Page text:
This is a fascinating chart on the shifting trends in media spending as online video advertising finally achieves critical mass:
It’s telling that display and broadcast are the two main victims, these are media that have traditionally been used for brand building.
So, as Google ramps up its direct selling ad proposition with its ‘shoppable ads’, it seems that those spending the money and buying the ads see online video advertising more about brand building than click harvesting.
And you can see why. The final scene of Mad Men was based on the famour Coke ‘I’d like to buy the world a Coke’ advertisment, not on programmatic selling. Video is an emotive medium that can combine music, drama and sentiment. Try doing that with Adwords…
The old adage “Fifty per cent of my advertising really works, only I don’t know which fifty per cent” remains true even in the world of DfP, Adwords and Analytics simply because tracking clicks from ad to purchase help shift stock, not build brands. Indeed, the opposite may be true.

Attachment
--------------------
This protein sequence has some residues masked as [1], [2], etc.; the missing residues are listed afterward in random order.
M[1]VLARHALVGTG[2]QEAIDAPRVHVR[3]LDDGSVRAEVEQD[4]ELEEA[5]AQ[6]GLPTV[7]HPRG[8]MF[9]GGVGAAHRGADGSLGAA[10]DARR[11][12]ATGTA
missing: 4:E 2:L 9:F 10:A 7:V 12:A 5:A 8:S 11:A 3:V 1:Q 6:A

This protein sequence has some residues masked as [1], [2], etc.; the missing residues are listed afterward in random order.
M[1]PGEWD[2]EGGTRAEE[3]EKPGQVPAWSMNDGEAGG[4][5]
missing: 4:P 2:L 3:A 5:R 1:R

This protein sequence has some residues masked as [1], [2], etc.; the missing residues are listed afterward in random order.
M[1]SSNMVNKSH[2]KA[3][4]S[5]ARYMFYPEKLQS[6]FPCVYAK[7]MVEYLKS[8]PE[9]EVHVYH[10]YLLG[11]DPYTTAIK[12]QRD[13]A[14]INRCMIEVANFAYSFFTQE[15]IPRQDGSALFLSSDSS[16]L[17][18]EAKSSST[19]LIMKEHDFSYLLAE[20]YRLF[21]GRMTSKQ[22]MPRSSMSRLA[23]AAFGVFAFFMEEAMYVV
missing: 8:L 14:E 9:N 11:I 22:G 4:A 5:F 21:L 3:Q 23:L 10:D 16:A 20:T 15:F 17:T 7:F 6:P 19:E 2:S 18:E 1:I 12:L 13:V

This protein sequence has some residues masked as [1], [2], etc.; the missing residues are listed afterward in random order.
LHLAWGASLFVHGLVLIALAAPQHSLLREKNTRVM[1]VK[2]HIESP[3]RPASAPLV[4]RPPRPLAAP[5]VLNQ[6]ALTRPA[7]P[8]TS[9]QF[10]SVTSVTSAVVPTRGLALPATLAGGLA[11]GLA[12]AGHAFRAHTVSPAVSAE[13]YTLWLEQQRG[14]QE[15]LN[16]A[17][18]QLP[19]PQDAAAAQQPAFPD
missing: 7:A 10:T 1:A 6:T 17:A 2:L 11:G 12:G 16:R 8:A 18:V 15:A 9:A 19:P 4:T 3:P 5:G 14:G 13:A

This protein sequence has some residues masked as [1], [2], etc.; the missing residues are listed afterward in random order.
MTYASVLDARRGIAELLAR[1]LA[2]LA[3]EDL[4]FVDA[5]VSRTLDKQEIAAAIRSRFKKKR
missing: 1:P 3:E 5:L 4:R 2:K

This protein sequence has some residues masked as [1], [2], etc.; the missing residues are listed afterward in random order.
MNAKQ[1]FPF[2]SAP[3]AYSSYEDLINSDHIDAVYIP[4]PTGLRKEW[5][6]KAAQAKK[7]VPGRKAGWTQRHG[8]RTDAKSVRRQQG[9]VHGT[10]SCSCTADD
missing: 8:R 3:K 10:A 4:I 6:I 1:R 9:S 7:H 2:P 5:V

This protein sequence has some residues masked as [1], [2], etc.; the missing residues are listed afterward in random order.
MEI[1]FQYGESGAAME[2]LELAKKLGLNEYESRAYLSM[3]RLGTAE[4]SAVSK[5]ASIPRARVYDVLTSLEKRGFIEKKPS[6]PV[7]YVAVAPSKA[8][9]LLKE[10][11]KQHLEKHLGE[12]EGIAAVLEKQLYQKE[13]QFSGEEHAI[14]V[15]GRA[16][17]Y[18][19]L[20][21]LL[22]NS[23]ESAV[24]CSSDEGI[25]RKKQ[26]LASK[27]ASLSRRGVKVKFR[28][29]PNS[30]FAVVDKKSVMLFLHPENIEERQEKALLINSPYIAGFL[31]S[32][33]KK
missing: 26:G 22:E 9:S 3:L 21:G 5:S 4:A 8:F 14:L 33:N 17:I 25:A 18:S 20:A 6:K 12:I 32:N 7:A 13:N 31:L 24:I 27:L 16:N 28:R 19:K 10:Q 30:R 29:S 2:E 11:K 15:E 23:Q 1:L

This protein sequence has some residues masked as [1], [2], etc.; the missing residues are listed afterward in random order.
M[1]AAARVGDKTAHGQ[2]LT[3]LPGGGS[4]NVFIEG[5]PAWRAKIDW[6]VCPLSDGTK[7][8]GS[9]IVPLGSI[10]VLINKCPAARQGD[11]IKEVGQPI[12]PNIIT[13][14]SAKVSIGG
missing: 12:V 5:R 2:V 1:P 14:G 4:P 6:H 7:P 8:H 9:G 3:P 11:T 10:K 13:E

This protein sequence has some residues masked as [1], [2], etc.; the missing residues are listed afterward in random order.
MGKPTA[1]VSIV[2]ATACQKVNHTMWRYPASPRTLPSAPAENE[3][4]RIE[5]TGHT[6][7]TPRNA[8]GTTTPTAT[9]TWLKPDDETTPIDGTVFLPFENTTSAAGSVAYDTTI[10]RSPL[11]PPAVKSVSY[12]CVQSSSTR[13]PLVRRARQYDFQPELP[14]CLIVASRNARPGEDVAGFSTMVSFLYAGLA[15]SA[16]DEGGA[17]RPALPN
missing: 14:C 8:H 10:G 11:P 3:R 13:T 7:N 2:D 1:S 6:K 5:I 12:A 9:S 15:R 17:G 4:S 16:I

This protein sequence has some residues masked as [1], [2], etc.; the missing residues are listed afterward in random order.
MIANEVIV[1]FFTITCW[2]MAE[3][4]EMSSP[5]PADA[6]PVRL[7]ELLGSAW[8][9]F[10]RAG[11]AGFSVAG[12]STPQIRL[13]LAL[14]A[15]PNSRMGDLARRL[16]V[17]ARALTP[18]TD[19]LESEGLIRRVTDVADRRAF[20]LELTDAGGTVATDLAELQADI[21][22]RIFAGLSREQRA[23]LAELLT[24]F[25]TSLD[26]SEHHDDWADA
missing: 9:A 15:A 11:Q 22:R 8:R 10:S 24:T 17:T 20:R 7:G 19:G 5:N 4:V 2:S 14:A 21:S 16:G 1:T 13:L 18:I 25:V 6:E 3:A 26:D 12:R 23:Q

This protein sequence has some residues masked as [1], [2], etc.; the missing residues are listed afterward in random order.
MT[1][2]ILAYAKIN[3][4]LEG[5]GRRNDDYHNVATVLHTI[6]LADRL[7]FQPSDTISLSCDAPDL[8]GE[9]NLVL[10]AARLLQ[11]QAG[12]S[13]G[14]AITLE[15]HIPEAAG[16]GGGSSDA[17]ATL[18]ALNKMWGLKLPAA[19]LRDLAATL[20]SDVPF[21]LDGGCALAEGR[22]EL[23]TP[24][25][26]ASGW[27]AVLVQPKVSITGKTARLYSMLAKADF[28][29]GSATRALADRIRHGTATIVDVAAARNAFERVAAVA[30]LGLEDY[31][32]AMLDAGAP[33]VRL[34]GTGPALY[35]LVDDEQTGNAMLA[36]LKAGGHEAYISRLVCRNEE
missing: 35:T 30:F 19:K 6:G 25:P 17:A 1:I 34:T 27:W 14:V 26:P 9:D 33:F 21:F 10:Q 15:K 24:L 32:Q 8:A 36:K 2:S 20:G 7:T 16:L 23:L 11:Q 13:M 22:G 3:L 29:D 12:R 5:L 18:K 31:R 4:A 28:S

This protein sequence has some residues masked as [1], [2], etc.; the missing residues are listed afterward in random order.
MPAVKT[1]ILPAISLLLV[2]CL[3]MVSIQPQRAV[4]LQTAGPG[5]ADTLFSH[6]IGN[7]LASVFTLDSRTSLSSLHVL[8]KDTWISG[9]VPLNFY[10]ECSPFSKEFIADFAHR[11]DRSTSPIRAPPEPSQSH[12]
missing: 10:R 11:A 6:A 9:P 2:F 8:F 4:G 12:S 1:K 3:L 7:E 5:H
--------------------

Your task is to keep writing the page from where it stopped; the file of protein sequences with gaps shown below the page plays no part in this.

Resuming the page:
I once spoke to the online advertising manager of a very successful brand and she told me that they used online display, not text ads, and deliberately discouraged click throughs in order to maximise impressions but lower the cost of a campaign.
In the old advertising world “off the page ads” and teleshopping were minor affairs compared to the mega brand building campaigns from car, fmcg, drinks and cigarette companies. In the world of Google and Facebook everything is ‘scientifically’ targetted. Every impression, every click can be accounted for.
But this does not build a brand let alone brand loyalty.
And this isn’t just reserved for online advertising. Arguably, companies like Tesco have neglected their brand in favour of ‘going direct’ and it has almost cost them the company.
The irony, of course, is that there is one company above all else that keeps on building and investing in its brand. Apple remains the most valuable brand in the world.